April 21, 2021

Message to CSU students, faculty and staff from CSUP regarding the Chauvin trial jury verdict (please see further below for update regarding CSUPD work related to transparency and addressing implicit bias in policing):

Dear CSU Community,

We were all devastated by the tragic death of George Floyd last summer and closely attended to the trial of Derek Chauvin. Yesterday’s historic verdict affirms CSUPD’s previous public statement that the actions of the officers leading up to the death of Mr. Floyd, by all accounts, are shameful and wrong, and are contrary to the values and mission that all police officers must constantly strive to uphold as we protect and serve our communities.

We know we must work every day to maintain the trust of our community. It is not a charge we take lightly. Yesterday’s verdict offers an historic moment for us to reaffirm our commitment to serve, respect, and connect with all the members of the CSU community.


Colorado State University Police Department


Update regarding CSUPD work related to transparency and addressing implicit bias in policing

Last year CSUPD started a long journey of assessing every aspect of our department, examining our policies and procedures, our trainings, the type of police officers we recruit to our force, and how our department interacts and shares information both within the department and with our university and community partners.

With this work, CSUPD is intentionally committing to frequent and regular review of both our operations and our philosophical approach to policing.

CSUPD is mindfully engaging with our community as “guardians,” not approaching situations as a “got you” opportunity to write a ticket or make an arrest. As guardians of our community, we look first as we respond to each call for how we can help others with a health or safety concern.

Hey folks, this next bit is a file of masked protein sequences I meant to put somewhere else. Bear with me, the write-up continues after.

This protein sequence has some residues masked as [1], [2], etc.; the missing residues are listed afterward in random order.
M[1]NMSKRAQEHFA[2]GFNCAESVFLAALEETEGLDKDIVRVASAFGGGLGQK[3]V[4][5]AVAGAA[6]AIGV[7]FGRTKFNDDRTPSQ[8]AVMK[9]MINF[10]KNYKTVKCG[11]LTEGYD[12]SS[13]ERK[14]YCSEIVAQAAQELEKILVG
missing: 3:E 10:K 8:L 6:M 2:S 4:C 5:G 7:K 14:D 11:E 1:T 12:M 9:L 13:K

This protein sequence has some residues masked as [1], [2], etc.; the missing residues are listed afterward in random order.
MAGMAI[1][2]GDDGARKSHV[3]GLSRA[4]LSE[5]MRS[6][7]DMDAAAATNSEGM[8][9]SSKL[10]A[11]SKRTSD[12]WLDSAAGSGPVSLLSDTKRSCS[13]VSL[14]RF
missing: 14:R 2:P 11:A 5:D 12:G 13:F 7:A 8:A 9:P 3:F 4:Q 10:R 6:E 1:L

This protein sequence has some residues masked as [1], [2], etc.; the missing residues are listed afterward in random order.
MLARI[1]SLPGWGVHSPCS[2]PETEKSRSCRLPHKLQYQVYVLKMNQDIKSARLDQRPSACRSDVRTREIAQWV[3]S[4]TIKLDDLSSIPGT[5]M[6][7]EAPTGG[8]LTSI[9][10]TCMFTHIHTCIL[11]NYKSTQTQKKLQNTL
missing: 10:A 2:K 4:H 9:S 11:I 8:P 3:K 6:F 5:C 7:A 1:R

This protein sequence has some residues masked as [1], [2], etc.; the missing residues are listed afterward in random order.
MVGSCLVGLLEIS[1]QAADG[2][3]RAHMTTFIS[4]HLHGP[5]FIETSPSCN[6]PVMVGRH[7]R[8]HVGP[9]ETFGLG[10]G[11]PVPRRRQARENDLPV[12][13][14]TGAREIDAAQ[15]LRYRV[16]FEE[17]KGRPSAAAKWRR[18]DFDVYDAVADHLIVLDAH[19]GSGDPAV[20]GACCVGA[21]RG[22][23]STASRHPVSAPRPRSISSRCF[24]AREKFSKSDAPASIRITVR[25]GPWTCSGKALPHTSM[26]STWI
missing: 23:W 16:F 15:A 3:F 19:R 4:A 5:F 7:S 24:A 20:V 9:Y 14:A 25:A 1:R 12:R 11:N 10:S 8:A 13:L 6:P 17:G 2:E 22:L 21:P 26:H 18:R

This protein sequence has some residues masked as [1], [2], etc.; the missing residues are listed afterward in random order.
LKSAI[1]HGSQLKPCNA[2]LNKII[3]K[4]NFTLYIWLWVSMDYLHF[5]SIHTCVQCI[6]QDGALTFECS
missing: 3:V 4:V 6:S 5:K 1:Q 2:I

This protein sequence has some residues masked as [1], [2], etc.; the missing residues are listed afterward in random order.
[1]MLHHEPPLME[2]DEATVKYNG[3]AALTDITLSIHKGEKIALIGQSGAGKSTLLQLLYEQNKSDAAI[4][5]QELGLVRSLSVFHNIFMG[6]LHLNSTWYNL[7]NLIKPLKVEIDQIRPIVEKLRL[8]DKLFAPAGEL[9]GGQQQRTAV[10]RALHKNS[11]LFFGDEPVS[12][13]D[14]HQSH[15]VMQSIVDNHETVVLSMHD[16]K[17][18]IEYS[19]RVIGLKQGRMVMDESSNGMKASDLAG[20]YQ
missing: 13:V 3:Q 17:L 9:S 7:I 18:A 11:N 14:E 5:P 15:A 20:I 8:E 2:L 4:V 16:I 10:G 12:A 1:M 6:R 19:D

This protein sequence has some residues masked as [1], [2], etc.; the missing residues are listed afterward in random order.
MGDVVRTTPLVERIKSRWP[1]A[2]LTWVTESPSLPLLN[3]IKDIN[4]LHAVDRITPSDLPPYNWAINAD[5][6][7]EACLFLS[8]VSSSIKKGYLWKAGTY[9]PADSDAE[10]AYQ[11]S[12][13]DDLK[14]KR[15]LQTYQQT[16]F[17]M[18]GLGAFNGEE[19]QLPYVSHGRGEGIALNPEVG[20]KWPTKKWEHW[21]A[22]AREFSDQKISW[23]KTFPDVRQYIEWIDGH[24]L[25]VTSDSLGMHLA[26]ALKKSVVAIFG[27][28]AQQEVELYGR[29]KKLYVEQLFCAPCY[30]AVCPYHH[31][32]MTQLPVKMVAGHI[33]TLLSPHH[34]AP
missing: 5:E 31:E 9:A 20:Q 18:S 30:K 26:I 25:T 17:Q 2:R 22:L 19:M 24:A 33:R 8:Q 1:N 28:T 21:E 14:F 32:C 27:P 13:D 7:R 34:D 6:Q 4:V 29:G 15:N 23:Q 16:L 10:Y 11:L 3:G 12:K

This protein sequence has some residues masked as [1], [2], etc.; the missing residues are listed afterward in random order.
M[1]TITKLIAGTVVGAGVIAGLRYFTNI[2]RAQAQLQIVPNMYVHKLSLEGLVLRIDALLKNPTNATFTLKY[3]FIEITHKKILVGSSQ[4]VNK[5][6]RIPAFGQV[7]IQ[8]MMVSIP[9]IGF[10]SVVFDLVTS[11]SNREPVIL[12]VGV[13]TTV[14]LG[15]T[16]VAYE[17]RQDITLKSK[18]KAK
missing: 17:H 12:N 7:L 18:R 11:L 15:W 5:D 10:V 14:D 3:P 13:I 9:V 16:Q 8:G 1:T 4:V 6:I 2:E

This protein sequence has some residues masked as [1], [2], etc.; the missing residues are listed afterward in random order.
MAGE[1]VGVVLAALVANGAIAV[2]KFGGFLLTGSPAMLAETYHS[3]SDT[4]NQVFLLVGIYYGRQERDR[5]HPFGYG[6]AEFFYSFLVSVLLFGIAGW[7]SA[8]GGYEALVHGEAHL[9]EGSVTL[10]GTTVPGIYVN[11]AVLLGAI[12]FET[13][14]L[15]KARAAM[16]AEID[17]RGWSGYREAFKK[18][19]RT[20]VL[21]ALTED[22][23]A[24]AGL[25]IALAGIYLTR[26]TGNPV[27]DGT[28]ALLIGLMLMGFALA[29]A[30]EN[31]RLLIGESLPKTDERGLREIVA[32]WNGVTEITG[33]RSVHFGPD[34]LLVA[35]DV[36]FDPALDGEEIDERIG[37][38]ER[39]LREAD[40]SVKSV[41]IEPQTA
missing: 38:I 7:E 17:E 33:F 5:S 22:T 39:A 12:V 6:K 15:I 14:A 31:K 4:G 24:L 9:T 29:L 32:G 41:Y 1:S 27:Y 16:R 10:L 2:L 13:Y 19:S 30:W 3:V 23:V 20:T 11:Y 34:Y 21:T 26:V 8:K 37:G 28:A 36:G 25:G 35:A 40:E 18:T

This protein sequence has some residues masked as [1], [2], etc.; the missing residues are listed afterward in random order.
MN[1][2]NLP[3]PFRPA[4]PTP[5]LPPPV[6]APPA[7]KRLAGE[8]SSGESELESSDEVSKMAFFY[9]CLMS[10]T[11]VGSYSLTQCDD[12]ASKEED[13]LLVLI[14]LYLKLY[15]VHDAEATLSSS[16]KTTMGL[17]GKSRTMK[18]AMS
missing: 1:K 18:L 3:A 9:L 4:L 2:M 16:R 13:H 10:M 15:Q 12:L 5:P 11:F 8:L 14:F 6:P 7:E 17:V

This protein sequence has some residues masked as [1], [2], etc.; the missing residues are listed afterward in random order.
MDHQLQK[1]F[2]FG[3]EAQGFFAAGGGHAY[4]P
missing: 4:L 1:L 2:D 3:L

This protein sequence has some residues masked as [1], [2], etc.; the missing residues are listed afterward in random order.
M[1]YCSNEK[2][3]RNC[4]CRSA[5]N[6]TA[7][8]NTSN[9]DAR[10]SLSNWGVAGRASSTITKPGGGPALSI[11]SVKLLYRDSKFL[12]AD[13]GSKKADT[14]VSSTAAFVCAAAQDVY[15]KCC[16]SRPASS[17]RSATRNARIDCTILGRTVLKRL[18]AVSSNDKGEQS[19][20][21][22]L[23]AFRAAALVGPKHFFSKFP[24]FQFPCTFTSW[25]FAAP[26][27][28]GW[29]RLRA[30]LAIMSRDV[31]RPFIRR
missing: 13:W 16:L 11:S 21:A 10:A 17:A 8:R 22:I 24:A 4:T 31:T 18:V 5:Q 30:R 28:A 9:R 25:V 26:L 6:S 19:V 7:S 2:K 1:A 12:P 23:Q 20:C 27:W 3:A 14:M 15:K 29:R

CSUPD is also renewing our commitment to transparency, which will soon include a page on our website outlining our practices, as well as intentional collaboration across the university.

We recognize that not all members of our community have positive interactions with police locally and across the nation; we are striving to change those experiences. We are bringing our community members into conversations and processes that impact them, including:

  • Redefining and strengthening our relationship and engagement with University Housing and the students who live on campus
  • Including representatives from ASCSU in our hiring and job promotion processes
  • Continue to train our entire force on implicit bias and racism and how they impact our every-day interactions and, starting this year, expanding that training to include the expertise of the CSU Vice President for Diversity Office
  • Gathering and evaluating data about our interactions with the community to better understand our opportunities for change and impact. This includes collecting data sets consistent with Colorado reform legislation passed last summer. This legislation requires body cameras and enhanced reporting by police agencies and sets new standards for police behavior. Read the full text at Senate Bill 20-217
  • Launching a co-responder program that pairs a mental health professional with officers when responding to calls that indicate a mental health need. This is funded by the university and represents a partnership with UCHealth, the CSU Health Network and several other CSU partners

We know there is much work to be done. We will continue to do that hard and necessary work to serve and connect with our CSU community.


Wendy Rich-Goldschmidt
Interim Executive Director of Campus Safety and Security